SYDNEY (Reuters) - An earthquake measuring 8.2 on the Richter scale strikes a densely-populated island in the Atlantic, killing and injuring thousands. How would you save lives?
That’s the premise of a game application for the iPhone, iPad and iPod devices by the Australian branch of child rights group Save the Children that aims to give players a sense of what aid work is really about.
One screen of “Earthquake Response” requires players to get people — represented by video game-type icons — to tents for first aid, water or housing within a certain period of time.
As the clock runs, the number of lives saved or lost adds up, with the screens speeding up as the player advances through the levels.
“It’s quite fun to play, it’s quite addictive,” said Ian Woolverton, a spokesman for “Save the Children” Australia.
“But there’s also a serious message embedded into it about what we do in times of emergencies to save the lives of children and their families.”
This is provided by information about disaster relief that is flashed between each screen, he said.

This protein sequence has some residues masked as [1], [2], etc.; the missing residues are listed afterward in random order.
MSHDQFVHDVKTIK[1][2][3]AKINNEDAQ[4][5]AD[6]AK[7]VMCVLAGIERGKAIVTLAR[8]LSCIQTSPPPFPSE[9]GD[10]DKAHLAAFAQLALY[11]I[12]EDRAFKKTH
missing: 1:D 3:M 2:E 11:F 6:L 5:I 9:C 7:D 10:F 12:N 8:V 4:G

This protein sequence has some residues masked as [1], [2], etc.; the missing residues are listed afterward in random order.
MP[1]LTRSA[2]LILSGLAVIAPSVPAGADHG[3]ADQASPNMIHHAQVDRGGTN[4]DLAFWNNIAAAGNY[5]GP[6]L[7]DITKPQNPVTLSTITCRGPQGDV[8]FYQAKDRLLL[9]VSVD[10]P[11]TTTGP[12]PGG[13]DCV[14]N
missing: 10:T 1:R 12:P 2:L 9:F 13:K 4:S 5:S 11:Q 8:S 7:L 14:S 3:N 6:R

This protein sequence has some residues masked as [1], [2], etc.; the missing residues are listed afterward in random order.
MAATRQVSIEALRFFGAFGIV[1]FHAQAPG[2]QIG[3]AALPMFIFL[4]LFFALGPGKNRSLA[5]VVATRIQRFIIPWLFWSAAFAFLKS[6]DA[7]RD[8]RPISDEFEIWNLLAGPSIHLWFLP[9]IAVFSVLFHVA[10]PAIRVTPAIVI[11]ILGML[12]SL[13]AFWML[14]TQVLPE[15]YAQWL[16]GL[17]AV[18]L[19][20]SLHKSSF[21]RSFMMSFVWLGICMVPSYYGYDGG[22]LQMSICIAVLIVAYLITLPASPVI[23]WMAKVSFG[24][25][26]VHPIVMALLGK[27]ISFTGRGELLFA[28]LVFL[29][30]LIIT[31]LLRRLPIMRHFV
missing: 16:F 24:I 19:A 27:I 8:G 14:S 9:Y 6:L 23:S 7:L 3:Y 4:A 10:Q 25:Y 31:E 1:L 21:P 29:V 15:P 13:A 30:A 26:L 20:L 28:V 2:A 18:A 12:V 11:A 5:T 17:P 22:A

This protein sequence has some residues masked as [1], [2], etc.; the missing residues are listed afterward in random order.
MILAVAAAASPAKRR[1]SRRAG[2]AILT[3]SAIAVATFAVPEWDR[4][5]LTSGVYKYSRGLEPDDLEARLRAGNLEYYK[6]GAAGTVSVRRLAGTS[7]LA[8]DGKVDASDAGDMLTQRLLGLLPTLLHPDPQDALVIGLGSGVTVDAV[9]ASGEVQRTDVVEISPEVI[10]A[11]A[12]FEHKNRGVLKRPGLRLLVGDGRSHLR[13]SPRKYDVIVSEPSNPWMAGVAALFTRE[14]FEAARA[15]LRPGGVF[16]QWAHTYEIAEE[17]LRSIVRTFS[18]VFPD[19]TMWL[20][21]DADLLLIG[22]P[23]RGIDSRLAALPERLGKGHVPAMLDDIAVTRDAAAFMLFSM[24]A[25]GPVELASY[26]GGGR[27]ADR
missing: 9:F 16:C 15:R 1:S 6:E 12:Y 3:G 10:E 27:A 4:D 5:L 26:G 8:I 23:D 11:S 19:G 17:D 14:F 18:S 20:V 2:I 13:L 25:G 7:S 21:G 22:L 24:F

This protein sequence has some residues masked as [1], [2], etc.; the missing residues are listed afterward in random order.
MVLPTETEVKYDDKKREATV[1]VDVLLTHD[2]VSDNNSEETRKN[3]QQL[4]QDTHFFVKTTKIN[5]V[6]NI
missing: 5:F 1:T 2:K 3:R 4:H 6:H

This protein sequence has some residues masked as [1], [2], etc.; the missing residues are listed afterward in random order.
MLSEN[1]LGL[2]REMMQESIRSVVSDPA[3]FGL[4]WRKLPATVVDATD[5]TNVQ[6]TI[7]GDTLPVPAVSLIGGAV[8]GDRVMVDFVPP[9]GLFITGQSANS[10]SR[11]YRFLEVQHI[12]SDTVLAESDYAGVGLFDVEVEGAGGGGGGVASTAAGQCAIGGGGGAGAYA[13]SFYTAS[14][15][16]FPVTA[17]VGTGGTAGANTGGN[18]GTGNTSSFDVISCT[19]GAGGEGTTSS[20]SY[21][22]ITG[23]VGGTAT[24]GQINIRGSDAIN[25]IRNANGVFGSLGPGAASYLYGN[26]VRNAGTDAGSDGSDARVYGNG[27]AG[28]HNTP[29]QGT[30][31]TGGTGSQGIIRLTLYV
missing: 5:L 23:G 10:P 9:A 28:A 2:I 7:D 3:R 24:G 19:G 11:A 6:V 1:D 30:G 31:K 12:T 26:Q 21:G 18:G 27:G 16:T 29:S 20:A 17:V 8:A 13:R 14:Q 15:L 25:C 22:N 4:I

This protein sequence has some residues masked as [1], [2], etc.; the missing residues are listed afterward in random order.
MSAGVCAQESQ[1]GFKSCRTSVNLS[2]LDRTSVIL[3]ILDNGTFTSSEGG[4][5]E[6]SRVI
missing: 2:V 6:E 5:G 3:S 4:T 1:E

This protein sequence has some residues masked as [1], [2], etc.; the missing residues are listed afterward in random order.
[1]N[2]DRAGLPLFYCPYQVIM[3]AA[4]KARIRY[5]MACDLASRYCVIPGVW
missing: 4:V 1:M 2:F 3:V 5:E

So far in 2010 there have been over 80 natural disasters, including the Haiti earthquake that killed 230,000 people and the recent floods in Pakistan that have affected 21 million people, according to the Save the Children Australia website.
Though the game was aimed originally at tech-savvy young people to give them an idea of what relief work involves in a format they would understand, Woolverton said the game can be enjoyed by anyone aged 10 and above.
“The feedback has been that it’s fun to play. You become quite focused on trying to save as many lives as you can,” he added.
The game is available for free at iTunes.
Reporting by Elaine Lies, Editing by Belinda Goldsmith